You can add any combination of the three types of mapping to your bundles. for instance, let’s add another bundle to the previous example. We will name this bundle /bundles/bazBundle.js. It will contain every file under /js/baz/ and any of its subdirs, a script located at /js/someScript.js, and every file directly under /js/someSubdir/., /js/bar.js
        jawr.js.bundle.baz.mappings=/js/baz/**, /js/someScript.js, /js/someSubdir/              

For details on how the resources are ordered within the bundle, refer to the source ordering manual page.

  • Restriction on bundle mapping

When defining the bundle mapping, Jawr allows you to define mapping containing files which have the right suffix ( “.js” or “.css” ) depending on your bundle, except for generated resource, where there is no restriction on the suffix.

Special mappings

There are some alternative ways to get resources into bundles. These are meant to include resources that are not in the WAR file structure: some as resources that are available only through the classpath, and others as somehow generated content. This will be useful if your application uses a library that has its own javascript or CSS files. To add these a special syntax is used in the mapping definition, which consists in using a specific pattern (for example : a prefix followed by a colon ‘:’).
        # Map to a script in the com.mycompany.myapp package and to another from the WAR, /js/bar.js

The full documentation for the available generators and instructions on how to create your own are here.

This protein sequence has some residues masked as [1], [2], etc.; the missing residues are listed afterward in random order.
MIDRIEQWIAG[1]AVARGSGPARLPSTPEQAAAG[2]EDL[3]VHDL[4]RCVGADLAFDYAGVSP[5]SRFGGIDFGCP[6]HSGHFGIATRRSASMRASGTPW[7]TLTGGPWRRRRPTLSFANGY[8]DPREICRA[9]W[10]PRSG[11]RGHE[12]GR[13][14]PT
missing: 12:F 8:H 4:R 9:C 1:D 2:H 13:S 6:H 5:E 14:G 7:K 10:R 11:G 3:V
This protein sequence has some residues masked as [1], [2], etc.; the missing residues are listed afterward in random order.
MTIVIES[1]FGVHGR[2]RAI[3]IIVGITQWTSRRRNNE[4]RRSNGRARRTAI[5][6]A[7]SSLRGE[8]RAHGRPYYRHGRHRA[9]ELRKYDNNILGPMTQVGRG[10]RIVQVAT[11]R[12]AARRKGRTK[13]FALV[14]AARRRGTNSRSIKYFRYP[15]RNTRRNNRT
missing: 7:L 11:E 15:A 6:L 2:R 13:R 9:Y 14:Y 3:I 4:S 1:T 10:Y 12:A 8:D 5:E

Global bundles

Global bundles are useful for including common libraries and modules used throughout you site. Any bundle defined as global will always be included before any other bundle. Most of the time you will not need to explicitly invoke it since Jawr will automatically include all global bundles before any particular bundle in a page. So when you add a link to whichever bundle in your page, links will be created to all global bundles and then one more for the bundle you specified.  

To define a global bundle you would do as follows:

We set the global parameter to true and then we specified an order number. The order value is only needed if you define more than one global bundle and you need a specific order of inclusion.

Bundle prefix

Every HTML link that Jawr creates has a section of its path dedicated to versioning. Jawr will serve its resources using aggressive caching headers, in order to keep clients from requesting the same bundle over and over. But, when you make changes you want to be sure that every client will download the new version. Thus, the best way to do this is to actually change the URL for the resource whenever the resource changes.  

While in the past the prefix for a bundle had to be specified manually, now Jawr creates this prefix automatically, based upon the hash of the bundle contents. Since the generation has repeatable results, this prefix remains the same until you make a change to any member of the bundle, even across redeployments.


Postprocessors are filters that Jawr applies to resources and bundles during startup. Check the postprocessors manual page for more info.